Friday, February 15, 2008

Voters' remorse? Beshear supporters expressing disappointment

Brett Hall over at has done an excellent job at cataloging some of the critical comments some legislators of Gov. Beshear's own party have been throwing his way.

But is Beshear losing support among the rank and file voters who supported him? Is one of his key constituencies already abandoning him, or at least losing faith?

We keep hearing from or about state employees, some of whom were among Beshear's loudest advocates (or perhaps more correctly, among Gov. Fletcher's harshest critics) and were actually financial contributors to his campaign, that they're unhappy with the new governor.

On everything from policy to personnel decisions, people who voted for Beshear are expressing dissatisfaction. While not quite to the point of saying they wish they'd voted for Fletcher, it probably wouldn't take much -- especially when the majority of state employees realize that they won't be getting as much cash in their paychecks when they get their raise in the current administration as opposed to what they got under Fletcher.

We understand, too, that some of the personnel promises (re: promotions) made to certain employees haven't come through, further angering them. Never mind that these are blatant violations of the same merit system laws Beshear promised to obey, his campaign made promises to a lot of merit employees in exchange for their support and those promises are looking more hollow every day.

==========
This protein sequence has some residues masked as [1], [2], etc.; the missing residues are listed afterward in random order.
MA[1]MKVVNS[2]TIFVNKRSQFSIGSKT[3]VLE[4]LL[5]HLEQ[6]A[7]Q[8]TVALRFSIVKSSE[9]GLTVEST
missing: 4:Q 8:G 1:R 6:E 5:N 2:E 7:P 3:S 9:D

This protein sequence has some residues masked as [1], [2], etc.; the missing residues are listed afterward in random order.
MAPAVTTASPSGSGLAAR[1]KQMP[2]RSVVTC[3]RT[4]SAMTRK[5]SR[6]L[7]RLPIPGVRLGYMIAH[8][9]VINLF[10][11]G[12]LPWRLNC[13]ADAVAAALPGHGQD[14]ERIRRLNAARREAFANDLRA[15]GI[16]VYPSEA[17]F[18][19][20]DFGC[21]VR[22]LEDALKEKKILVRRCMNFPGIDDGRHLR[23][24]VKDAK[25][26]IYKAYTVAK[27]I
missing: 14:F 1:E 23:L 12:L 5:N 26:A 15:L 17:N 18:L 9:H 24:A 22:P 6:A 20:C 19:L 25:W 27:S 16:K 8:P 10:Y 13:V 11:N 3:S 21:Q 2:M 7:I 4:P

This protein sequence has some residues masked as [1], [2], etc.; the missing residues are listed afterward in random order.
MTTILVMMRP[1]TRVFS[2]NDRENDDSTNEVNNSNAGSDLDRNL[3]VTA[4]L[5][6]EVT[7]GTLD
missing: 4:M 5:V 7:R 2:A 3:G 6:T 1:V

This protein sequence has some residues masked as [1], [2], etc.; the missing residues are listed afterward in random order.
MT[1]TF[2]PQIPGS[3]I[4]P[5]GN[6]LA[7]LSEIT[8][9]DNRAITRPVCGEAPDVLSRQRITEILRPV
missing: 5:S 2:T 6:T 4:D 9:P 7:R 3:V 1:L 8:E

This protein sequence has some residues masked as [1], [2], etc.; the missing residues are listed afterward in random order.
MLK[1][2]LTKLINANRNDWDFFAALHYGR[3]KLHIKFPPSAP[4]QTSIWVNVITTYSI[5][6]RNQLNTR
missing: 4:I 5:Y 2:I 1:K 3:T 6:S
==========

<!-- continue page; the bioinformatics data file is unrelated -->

We're also hearing that the governor is losing support from a number of local officials, including Democrat county judges who think this administration is not being responsive to their needs. The recent decision not to support financial relief for county jails angered many county judges and jailers, most of them Democrats, who supported their party's nominee in November.

Beshear's administration has gotten off to a rocky start through a series of missteps that were totally avoidable -- and should have been avoided based on their assurances that they'd learned from the Fletcher administration what they shouldn't be doing. If the governor and his henchmen continue alienating some of their key supporters, and a recent Survey USA poll shows that to be exactly what's happening, Beshear could find himself without the confidence of the state's populace and all of his initiatives could be in danger with his administration not even a quarter of the way into his first year.

And it couldn't happen to a more deserving person.


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